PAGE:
Tuesday, October 21, 2014

Haunted Texas Governor’s Mansion

The fourth oldest executive residence in the United States is located in Austin, Texas. Several ghosts, two of them former governors of the state, haunt this mansion.

But the most well known ghost is that of a young man who committed suicide in this National Historic Landmark.

Mansion in 1860s
A Rejected Suitor

This 19-year-old was visiting the mansion when Pendleton Murrah held the office. He was the 3rd and final Confederate governor of this state.

This young man was visiting the governor’s mansion toward the end of the war when he met and fell madly in love with the governor’s niece. He proposed to this girl but she cruelly rejected him.

He returned to the small guest room located in the north wing where he was staying in this mansion and took a gun and shot himself in the head.

This suicide apparently resulted in his ghost being condemned to reside in this room.

Within a short period of time after his death witnesses started to hear wails and moans coming from this small bedroom. The activity became so pronounced that servants in the mansion refused to enter the room to clean up the blood-splattered walls.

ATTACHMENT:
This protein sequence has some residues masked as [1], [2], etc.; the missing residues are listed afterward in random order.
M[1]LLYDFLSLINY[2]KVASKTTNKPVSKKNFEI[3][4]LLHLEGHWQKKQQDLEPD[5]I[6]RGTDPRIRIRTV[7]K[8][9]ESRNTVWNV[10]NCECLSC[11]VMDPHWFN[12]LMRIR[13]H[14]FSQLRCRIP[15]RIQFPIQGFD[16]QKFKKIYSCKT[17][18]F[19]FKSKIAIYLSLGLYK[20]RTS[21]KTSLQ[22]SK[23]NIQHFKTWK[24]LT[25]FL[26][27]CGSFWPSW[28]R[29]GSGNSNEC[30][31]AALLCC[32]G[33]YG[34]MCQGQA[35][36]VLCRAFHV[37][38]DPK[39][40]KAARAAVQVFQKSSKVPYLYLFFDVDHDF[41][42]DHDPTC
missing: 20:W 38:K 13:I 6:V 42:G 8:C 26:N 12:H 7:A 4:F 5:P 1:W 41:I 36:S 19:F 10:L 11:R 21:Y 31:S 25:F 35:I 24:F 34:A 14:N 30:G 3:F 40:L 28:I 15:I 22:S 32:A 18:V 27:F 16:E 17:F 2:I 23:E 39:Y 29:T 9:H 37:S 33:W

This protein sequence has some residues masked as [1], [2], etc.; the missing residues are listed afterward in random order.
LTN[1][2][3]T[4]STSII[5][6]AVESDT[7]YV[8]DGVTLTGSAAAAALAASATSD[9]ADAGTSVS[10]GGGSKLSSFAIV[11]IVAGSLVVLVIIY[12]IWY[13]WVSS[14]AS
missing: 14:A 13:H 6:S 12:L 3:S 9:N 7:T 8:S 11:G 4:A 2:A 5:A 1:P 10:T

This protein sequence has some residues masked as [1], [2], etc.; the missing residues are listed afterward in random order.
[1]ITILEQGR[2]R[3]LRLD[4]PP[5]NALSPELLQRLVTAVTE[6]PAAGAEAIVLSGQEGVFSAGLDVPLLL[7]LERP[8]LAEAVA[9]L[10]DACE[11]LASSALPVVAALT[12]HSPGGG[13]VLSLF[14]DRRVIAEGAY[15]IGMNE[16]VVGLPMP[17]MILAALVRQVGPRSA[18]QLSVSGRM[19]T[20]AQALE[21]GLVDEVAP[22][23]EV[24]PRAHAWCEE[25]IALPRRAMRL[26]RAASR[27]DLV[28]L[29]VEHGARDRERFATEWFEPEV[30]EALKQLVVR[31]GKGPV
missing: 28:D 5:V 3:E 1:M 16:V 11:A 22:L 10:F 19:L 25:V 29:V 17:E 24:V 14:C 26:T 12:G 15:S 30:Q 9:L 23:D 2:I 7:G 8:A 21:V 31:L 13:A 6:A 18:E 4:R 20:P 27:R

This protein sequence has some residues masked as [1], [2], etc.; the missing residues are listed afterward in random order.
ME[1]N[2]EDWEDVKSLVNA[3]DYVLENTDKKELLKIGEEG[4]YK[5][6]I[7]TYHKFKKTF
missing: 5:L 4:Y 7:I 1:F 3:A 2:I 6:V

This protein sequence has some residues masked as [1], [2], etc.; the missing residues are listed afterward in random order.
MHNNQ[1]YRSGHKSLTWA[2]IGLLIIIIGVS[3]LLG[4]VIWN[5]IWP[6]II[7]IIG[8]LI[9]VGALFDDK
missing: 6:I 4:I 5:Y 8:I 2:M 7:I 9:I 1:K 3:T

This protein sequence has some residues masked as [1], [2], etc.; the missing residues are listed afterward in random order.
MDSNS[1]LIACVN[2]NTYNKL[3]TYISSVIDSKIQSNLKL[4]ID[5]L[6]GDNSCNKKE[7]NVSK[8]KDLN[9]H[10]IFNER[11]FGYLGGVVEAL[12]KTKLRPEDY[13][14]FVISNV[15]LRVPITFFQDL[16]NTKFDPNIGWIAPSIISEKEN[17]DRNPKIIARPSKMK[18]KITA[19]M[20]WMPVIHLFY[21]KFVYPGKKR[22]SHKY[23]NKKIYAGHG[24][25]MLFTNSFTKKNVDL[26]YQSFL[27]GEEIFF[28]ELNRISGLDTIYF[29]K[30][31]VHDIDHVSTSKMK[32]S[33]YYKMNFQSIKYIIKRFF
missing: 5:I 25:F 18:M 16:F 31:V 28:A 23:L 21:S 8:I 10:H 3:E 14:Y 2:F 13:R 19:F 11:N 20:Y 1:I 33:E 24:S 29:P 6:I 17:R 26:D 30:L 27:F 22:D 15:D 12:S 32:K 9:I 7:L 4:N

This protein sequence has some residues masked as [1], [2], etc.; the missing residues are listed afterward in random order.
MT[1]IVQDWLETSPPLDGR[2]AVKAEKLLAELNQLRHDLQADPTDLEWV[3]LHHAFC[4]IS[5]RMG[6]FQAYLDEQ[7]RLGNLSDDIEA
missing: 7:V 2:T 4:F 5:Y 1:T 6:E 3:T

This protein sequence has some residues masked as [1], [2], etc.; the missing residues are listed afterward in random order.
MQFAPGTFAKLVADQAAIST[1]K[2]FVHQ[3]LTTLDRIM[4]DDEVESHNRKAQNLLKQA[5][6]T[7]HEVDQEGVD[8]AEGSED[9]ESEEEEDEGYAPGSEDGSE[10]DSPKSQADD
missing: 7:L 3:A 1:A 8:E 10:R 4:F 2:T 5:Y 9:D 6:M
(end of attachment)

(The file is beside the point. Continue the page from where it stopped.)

As the months passed people noted the room was always ice-cold. Persistent banging sounds were also heard in the room--keeping visitors awake all night.

The next governor, Union appointed Andrew J. Hamilton, sick of hearing the complaints had the room sealed off. But rattling, moaning and gasping breaths continued to be heard.

A doorknob was seen constantly rattling to the point where the housekeeping staff avoided going into this part of the mansion whenever possible.

This strange activity continued into the 20th century--when the room was finally unsealed. The noises are always louder on Sundays--this was the day the young man committed suicide.

Witnesses mention hearing these strange noises even today.

Two Governors

Both Texas governors that haunt the mansion are said to linger because of their controversies while holding this office.

Sam Houston
Sam Houston, a hero from the Mexican-American War had gained Texas’s independence with his attack on San Jacinto.

He served as president of the Lone Star Republic and then when Texas became a part of the states he served as a U.S. Senator until 1860. After the outbreak of the Civil War Houston was elected governor.

But he refused to pledge his allegiance to the Confederate States of America. He had been a verbal opponent of secession. Infuriated the Texas Legislature discharged him of his duties.

Houston died in Huntsville, Texas in 1863.

Pendleton Murrah, related to the young man who committed suicide, like Sam Houston departed from Austin before his term was up.

Pendleton Murrah
In 1850 suffering from Tuberculosis he moved to Texas for the dry climate. He ran for the office of the governor in 1863.

The demands of leading Texas’s efforts during the Civil War took a huge toll on Murrah’s health. When it became apparent that Union Troops were about to occupy Texas, he stepped down and fled with other Confederate leaders to Mexico.